In the book, Metastasi, Di Bella says Versace was being used by Godfather Paolo De Stefano to launder money.
The ’Ndrangheta is lesser known than its Sicilian counterparts but, according to Italian police, is ‘more powerful, more lucrative and more ruthless.’ It is said to be the link between the South American drug cartels controlling the supply of cocaine to Europe and makes £37billion a year.
In the book, Di Bella says: ‘There were rivers of money from drugs, extortion, protection rackets, loan sharking, mountains of money and it had to be made clean. Bars, restaurants, property and luxury goods were used but also clean businesses like that of Versace.’ He also claimed the ’Ndrangheta plotted to steal Versace’s ashes on New Year’s Eve in 1997 but it was never carried out.
Yesterday, the anti-Mafia department in Rome said it had opened a case to investigate the claims.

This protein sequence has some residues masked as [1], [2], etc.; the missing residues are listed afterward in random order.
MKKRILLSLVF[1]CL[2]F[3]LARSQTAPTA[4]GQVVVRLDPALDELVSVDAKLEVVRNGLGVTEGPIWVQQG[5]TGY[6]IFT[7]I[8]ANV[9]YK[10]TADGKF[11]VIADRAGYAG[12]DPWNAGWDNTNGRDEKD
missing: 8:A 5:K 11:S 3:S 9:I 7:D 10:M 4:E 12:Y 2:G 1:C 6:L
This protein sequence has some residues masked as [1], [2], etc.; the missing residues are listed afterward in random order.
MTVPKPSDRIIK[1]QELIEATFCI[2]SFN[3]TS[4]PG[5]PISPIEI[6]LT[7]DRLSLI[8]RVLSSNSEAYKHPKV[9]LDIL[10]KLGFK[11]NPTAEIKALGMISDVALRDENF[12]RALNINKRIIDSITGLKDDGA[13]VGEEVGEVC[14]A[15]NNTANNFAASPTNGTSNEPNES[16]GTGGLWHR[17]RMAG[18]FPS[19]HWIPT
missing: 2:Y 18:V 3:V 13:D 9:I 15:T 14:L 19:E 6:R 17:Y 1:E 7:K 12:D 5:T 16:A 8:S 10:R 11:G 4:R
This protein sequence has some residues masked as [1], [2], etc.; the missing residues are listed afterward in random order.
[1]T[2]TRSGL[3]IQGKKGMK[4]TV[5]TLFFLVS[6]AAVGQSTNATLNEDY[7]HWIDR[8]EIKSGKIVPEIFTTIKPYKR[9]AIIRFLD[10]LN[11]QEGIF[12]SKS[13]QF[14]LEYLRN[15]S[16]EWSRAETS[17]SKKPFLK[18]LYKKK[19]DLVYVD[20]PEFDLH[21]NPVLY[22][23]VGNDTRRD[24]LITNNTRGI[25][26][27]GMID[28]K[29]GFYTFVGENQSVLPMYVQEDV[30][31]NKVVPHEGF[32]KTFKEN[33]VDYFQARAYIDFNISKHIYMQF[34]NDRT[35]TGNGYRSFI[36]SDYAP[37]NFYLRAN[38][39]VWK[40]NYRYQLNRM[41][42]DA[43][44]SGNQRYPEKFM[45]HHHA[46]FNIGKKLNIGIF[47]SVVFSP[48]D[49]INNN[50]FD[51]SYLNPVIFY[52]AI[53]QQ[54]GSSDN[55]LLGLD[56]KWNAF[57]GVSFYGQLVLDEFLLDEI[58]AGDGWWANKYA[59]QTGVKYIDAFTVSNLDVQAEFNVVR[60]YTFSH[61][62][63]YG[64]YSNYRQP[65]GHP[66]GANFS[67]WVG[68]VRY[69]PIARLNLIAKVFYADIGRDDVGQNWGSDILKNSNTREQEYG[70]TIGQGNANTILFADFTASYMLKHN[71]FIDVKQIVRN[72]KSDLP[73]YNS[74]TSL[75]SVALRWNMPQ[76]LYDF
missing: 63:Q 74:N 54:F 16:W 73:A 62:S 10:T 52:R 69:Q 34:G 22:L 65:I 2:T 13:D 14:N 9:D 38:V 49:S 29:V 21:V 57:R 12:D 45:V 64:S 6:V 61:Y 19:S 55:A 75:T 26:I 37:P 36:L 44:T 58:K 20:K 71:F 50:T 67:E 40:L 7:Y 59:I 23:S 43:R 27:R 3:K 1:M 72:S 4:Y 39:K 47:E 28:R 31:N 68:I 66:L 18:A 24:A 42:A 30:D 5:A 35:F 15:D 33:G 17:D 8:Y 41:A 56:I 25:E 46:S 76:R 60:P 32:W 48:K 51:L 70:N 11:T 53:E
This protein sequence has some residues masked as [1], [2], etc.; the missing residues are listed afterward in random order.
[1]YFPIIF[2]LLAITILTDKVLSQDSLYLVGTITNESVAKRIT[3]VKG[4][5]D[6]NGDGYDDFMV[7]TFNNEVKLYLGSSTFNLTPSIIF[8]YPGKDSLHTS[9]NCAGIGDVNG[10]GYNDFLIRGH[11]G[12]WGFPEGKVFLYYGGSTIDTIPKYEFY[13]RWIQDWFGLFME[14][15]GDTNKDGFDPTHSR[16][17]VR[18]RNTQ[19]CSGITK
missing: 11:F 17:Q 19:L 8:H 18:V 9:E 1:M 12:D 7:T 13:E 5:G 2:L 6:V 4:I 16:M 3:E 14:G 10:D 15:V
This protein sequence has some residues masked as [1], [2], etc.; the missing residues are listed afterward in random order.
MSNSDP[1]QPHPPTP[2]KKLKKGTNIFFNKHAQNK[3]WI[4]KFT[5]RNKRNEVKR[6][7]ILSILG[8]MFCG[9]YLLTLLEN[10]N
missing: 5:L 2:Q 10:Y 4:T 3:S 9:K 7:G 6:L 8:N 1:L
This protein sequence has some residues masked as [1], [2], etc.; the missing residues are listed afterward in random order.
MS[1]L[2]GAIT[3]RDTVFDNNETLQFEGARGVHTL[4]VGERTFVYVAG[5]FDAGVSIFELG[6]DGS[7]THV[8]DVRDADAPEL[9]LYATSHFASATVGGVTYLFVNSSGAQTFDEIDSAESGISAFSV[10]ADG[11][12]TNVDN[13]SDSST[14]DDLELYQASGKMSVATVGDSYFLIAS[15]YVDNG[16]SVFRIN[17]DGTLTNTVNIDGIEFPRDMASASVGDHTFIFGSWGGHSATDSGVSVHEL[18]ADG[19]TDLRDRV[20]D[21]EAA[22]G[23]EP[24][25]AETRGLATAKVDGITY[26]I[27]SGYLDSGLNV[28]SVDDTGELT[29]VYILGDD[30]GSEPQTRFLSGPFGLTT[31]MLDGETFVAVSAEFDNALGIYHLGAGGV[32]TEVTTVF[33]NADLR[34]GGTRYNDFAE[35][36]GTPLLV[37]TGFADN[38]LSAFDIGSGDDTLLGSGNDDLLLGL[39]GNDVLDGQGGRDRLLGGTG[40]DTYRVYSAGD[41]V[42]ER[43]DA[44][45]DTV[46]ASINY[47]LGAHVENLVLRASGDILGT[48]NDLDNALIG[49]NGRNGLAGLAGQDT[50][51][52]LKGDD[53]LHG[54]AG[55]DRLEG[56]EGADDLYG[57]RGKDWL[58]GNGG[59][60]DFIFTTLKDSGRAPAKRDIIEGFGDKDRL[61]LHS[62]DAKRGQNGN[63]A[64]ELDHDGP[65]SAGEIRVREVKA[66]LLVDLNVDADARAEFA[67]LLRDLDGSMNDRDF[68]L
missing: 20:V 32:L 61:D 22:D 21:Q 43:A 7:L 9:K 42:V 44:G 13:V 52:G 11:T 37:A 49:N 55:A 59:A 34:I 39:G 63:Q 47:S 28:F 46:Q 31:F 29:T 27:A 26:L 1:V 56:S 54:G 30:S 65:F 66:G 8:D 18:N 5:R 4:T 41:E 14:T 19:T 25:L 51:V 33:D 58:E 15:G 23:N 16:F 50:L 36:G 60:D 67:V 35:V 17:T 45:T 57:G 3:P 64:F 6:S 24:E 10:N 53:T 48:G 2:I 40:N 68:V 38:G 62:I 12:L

However, the Versace family said in a statement: ‘The declarations from the informer are false and shameful.’
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DJs boss sent 'begging' texts over conduct
October 1, 2010
Desperate pleas of David Jones boss.
Court releases texts and voicemails as former David Jones chief Mark McInnes begged publicist Kristy Fraser-Kirk not to go ahead with her sexual harassment complaint. The then chief executive of David Jones, Mark McInnes, sent five begging text messages to the company's publicity co-ordinator on the day she complained to the board about his alleged sexual harassment.Mr McInnes implored Kristy Fraser-Kirk to save his career.
''I am pleading with you to show some mercy on me by tmrw morning … or everything I have worked for or earnt is gone, I will be totally destroyed,'' one message read.
''Please call me to understand what is about to happen. i no my attempt to kiss u was wrong and im so so so so sorry, but I am about to lose everything I have in my life … please, please, please, please have some compassion on me and we will settle this as you wish … mark.''
In a later text, he said: ''Kristy I don't know what else to do, my whole life is about to fall down, please I will do anything u want to make this right. please don't destroy me, I am so sorry, please don't let yr lawyers do that.''